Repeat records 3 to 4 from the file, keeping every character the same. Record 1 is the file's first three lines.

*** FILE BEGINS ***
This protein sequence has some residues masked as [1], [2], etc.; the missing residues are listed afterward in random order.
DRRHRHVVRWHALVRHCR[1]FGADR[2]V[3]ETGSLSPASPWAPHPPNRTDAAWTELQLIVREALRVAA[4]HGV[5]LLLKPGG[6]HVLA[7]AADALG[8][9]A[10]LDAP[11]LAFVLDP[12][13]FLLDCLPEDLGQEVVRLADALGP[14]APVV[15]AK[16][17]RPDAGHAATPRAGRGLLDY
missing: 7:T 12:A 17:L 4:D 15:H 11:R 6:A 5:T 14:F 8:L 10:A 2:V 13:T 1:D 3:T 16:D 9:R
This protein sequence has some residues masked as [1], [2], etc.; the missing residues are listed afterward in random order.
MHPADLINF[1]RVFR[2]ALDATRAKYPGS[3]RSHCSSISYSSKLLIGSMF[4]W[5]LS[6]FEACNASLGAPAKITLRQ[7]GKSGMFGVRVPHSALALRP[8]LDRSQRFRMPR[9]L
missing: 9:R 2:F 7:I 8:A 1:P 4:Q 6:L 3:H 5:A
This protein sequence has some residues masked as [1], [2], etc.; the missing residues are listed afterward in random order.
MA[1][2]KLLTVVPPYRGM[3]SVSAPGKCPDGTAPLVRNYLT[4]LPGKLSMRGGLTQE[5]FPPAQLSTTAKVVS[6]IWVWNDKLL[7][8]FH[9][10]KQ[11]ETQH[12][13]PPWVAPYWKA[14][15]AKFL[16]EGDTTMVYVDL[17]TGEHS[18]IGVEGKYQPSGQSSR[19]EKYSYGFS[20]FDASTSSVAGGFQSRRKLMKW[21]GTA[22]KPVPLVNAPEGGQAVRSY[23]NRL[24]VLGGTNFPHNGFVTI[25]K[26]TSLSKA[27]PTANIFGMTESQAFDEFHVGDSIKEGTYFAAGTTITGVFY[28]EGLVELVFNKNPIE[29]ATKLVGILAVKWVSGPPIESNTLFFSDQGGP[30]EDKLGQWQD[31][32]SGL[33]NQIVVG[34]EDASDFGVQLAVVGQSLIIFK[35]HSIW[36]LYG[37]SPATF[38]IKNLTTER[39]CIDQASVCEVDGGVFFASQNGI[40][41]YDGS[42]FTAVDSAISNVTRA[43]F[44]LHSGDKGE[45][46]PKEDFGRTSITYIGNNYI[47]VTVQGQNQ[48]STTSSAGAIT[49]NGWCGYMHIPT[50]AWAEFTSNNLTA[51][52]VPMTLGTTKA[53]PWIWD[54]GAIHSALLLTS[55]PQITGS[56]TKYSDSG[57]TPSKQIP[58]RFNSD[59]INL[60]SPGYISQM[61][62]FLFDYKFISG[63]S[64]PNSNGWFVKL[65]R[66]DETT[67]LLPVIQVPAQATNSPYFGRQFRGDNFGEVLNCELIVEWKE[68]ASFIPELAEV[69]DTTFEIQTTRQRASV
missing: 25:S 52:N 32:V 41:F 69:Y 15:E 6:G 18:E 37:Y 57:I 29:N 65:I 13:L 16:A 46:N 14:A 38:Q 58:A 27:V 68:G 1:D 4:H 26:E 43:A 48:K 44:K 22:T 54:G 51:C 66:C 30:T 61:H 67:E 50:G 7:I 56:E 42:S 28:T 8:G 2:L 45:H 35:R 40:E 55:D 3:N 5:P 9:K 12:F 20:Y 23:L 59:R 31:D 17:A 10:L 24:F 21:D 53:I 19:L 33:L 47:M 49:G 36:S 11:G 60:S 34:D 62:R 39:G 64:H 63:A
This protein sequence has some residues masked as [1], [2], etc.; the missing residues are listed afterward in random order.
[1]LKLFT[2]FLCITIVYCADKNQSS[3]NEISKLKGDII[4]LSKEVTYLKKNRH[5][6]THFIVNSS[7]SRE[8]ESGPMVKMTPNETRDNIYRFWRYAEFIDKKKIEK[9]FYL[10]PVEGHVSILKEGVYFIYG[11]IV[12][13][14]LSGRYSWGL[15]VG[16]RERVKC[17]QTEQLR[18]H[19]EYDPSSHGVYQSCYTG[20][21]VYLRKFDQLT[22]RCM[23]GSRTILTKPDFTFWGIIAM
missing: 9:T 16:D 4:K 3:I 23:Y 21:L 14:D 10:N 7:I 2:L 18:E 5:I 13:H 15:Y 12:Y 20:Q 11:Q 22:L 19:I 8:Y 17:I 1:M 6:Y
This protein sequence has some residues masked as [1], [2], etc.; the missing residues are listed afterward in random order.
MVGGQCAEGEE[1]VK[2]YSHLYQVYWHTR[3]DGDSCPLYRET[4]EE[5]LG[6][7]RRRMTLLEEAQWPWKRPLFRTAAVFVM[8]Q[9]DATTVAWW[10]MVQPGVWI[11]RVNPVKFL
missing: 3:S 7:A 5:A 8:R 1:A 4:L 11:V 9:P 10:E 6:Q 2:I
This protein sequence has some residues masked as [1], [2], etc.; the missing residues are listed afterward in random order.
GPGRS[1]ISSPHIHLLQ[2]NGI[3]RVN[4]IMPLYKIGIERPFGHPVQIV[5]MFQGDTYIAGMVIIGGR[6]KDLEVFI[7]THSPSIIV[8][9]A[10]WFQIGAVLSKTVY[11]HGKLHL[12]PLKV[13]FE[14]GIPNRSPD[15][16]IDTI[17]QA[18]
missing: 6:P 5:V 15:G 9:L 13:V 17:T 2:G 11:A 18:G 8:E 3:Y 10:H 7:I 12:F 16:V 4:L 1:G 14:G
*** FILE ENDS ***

This protein sequence has some residues masked as [1], [2], etc.; the missing residues are listed afterward in random order.
MA[1][2]KLLTVVPPYRGM[3]SVSAPGKCPDGTAPLVRNYLT[4]LPGKLSMRGGLTQE[5]FPPAQLSTTAKVVS[6]IWVWNDKLL[7][8]FH[9][10]KQ[11]ETQH[12][13]PPWVAPYWKA[14][15]AKFL[16]EGDTTMVYVDL[17]TGEHS[18]IGVEGKYQPSGQSSR[19]EKYSYGFS[20]FDASTSSVAGGFQSRRKLMKW[21]GTA[22]KPVPLVNAPEGGQAVRSY[23]NRL[24]VLGGTNFPHNGFVTI[25]K[26]TSLSKA[27]PTANIFGMTESQAFDEFHVGDSIKEGTYFAAGTTITGVFY[28]EGLVELVFNKNPIE[29]ATKLVGILAVKWVSGPPIESNTLFFSDQGGP[30]EDKLGQWQD[31][32]SGL[33]NQIVVG[34]EDASDFGVQLAVVGQSLIIFK[35]HSIW[36]LYG[37]SPATF[38]IKNLTTER[39]CIDQASVCEVDGGVFFASQNGI[40][41]YDGS[42]FTAVDSAISNVTRA[43]F[44]LHSGDKGE[45][46]PKEDFGRTSITYIGNNYI[47]VTVQGQNQ[48]STTSSAGAIT[49]NGWCGYMHIPT[50]AWAEFTSNNLTA[51][52]VPMTLGTTKA[53]PWIWD[54]GAIHSALLLTS[55]PQITGS[56]TKYSDSG[57]TPSKQIP[58]RFNSD[59]INL[60]SPGYISQM[61][62]FLFDYKFISG[63]S[64]PNSNGWFVKL[65]R[66]DETT[67]LLPVIQVPAQATNSPYFGRQFRGDNFGEVLNCELIVEWKE[68]ASFIPELAEV[69]DTTFEIQTTRQRASV
missing: 25:S 52:N 32:V 41:F 69:Y 15:E 6:G 18:E 37:Y 57:I 29:N 65:I 13:L 16:A 46:N 14:A 38:Q 58:A 27:V 68:G 1:D 4:H 26:E 43:A 48:K 44:K 22:T 54:G 51:C 66:C 30:T 61:H 67:E 50:G 7:I 56:E 42:S 28:T 8:G 2:L 45:H 35:R 40:E 55:D 3:N 5:P 9:K 12:F 20:Y 23:L 59:R 31:D 17:A 10:L 24:F 21:D 53:I 19:L 33:L 47:M 49:G 36:S 11:G 60:S 34:D 62:R 39:G 64:H 63:A
This protein sequence has some residues masked as [1], [2], etc.; the missing residues are listed afterward in random order.
[1]LKLFT[2]FLCITIVYCADKNQSS[3]NEISKLKGDII[4]LSKEVTYLKKNRH[5][6]THFIVNSS[7]SRE[8]ESGPMVKMTPNETRDNIYRFWRYAEFIDKKKIEK[9]FYL[10]PVEGHVSILKEGVYFIYG[11]IV[12][13][14]LSGRYSWGL[15]VG[16]RERVKC[17]QTEQLR[18]H[19]EYDPSSHGVYQSCYTG[20][21]VYLRKFDQLT[22]RCM[23]GSRTILTKPDFTFWGIIAM
missing: 9:T 16:D 4:K 3:I 23:Y 21:L 14:D 10:N 7:I 2:L 18:E 5:I 13:H 15:Y 12:Y 20:Q 11:Q 22:L 19:I 8:Y 17:I 1:M 6:Y